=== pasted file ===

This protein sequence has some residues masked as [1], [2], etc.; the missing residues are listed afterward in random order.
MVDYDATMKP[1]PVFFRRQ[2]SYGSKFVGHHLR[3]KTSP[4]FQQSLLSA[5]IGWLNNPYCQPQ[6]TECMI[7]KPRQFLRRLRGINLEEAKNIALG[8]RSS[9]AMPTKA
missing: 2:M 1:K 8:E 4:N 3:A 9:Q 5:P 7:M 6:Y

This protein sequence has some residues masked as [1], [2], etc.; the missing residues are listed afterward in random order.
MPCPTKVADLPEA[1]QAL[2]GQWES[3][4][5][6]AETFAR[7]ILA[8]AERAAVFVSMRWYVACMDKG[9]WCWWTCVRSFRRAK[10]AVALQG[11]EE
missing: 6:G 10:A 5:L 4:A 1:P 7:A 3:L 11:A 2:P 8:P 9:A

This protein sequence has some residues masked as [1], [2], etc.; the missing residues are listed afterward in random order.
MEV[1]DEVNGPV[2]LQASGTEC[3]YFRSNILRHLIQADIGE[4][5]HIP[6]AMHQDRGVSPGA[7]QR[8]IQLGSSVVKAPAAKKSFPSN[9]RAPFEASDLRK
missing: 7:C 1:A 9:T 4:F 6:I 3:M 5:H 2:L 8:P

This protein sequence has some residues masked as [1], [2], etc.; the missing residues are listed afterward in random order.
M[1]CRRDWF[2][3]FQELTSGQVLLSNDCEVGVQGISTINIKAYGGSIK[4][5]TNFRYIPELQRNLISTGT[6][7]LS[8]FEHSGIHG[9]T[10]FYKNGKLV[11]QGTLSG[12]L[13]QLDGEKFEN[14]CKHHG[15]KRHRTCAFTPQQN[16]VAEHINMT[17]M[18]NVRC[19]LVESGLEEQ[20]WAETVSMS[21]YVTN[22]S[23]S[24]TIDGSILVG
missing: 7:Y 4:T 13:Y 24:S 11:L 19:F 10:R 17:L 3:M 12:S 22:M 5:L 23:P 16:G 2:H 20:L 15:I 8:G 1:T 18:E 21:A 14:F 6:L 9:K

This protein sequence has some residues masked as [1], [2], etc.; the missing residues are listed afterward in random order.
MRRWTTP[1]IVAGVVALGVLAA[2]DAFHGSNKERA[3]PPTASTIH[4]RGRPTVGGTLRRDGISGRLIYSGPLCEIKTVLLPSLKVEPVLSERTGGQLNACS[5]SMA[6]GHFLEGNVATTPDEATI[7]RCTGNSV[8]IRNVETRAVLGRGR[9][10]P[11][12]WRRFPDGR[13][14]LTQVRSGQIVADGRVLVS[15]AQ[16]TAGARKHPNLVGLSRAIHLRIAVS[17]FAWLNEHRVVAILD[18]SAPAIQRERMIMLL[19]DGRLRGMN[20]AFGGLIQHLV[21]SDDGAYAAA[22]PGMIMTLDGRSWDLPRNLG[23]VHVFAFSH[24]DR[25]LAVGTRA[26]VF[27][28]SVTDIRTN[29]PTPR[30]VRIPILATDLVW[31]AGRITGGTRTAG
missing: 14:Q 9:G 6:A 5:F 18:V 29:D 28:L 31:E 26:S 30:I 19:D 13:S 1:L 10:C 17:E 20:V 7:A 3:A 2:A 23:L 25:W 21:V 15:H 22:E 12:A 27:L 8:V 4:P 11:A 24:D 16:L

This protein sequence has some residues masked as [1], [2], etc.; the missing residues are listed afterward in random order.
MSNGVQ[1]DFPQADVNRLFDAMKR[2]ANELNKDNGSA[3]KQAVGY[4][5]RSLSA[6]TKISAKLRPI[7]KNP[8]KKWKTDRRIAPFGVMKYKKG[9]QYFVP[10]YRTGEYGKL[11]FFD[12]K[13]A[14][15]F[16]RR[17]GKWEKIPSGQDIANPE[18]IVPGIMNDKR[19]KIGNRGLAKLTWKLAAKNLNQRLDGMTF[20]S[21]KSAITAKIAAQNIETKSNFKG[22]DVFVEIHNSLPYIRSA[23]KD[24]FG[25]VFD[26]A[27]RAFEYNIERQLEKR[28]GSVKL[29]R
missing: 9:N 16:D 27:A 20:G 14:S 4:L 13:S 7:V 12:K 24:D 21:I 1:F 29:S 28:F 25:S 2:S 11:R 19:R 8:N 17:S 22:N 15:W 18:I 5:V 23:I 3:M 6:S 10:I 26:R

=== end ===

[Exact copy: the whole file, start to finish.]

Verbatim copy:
This protein sequence has some residues masked as [1], [2], etc.; the missing residues are listed afterward in random order.
MVDYDATMKP[1]PVFFRRQ[2]SYGSKFVGHHLR[3]KTSP[4]FQQSLLSA[5]IGWLNNPYCQPQ[6]TECMI[7]KPRQFLRRLRGINLEEAKNIALG[8]RSS[9]AMPTKA
missing: 2:M 1:K 8:E 4:N 3:A 9:Q 5:P 7:M 6:Y

This protein sequence has some residues masked as [1], [2], etc.; the missing residues are listed afterward in random order.
MPCPTKVADLPEA[1]QAL[2]GQWES[3][4][5][6]AETFAR[7]ILA[8]AERAAVFVSMRWYVACMDKG[9]WCWWTCVRSFRRAK[10]AVALQG[11]EE
missing: 6:G 10:A 5:L 4:A 1:P 7:A 3:L 11:A 2:P 8:P 9:A

This protein sequence has some residues masked as [1], [2], etc.; the missing residues are listed afterward in random order.
MEV[1]DEVNGPV[2]LQASGTEC[3]YFRSNILRHLIQADIGE[4][5]HIP[6]AMHQDRGVSPGA[7]QR[8]IQLGSSVVKAPAAKKSFPSN[9]RAPFEASDLRK
missing: 7:C 1:A 9:T 4:F 6:I 3:M 5:H 2:L 8:P

This protein sequence has some residues masked as [1], [2], etc.; the missing residues are listed afterward in random order.
M[1]CRRDWF[2][3]FQELTSGQVLLSNDCEVGVQGISTINIKAYGGSIK[4][5]TNFRYIPELQRNLISTGT[6][7]LS[8]FEHSGIHG[9]T[10]FYKNGKLV[11]QGTLSG[12]L[13]QLDGEKFEN[14]CKHHG[15]KRHRTCAFTPQQN[16]VAEHINMT[17]M[18]NVRC[19]LVESGLEEQ[20]WAETVSMS[21]YVTN[22]S[23]S[24]TIDGSILVG
missing: 7:Y 4:T 13:Y 24:S 11:L 19:F 10:R 17:L 3:M 12:S 22:M 5:L 23:P 16:G 2:H 20:L 15:I 8:G 1:T 18:E 21:A 14:F 6:L 9:K

This protein sequence has some residues masked as [1], [2], etc.; the missing residues are listed afterward in random order.
MRRWTTP[1]IVAGVVALGVLAA[2]DAFHGSNKERA[3]PPTASTIH[4]RGRPTVGGTLRRDGISGRLIYSGPLCEIKTVLLPSLKVEPVLSERTGGQLNACS[5]SMA[6]GHFLEGNVATTPDEATI[7]RCTGNSV[8]IRNVETRAVLGRGR[9][10]P[11][12]WRRFPDGR[13][14]LTQVRSGQIVADGRVLVS[15]AQ[16]TAGARKHPNLVGLSRAIHLRIAVS[17]FAWLNEHRVVAILD[18]SAPAIQRERMIMLL[19]DGRLRGMN[20]AFGGLIQHLV[21]SDDGAYAAA[22]PGMIMTLDGRSWDLPRNLG[23]VHVFAFSH[24]DR[25]LAVGTRA[26]VF[27][28]SVTDIRTN[29]PTPR[30]VRIPILATDLVW[31]AGRITGGTRTAG
missing: 14:Q 9:G 6:A 5:F 18:V 29:D 28:L 31:E 26:S 30:I 19:D 13:S 1:L 10:C 17:E 20:V 7:A 3:A 2:A 23:L 25:W 21:V 15:H 22:E 12:A 27:L 8:V 4:P 11:A 24:D 16:L

This protein sequence has some residues masked as [1], [2], etc.; the missing residues are listed afterward in random order.
MSNGVQ[1]DFPQADVNRLFDAMKR[2]ANELNKDNGSA[3]KQAVGY[4][5]RSLSA[6]TKISAKLRPI[7]KNP[8]KKWKTDRRIAPFGVMKYKKG[9]QYFVP[10]YRTGEYGKL[11]FFD[12]K[13]A[14][15]F[16]RR[17]GKWEKIPSGQDIANPE[18]IVPGIMNDKR[19]KIGNRGLAKLTWKLAAKNLNQRLDGMTF[20]S[21]KSAITAKIAAQNIETKSNFKG[22]DVFVEIHNSLPYIRSA[23]KD[24]FG[25]VFD[26]A[27]RAFEYNIERQLEKR[28]GSVKL[29]R
missing: 9:N 16:D 27:A 20:G 14:S 4:L 13:S 7:V 12:K 24:D 21:I 1:F 29:S 28:F 25:S 2:S 11:R 19:R 8:N 17:S 22:N 15:W 18:I 5:V 23:I 3:M 6:S 10:I 26:R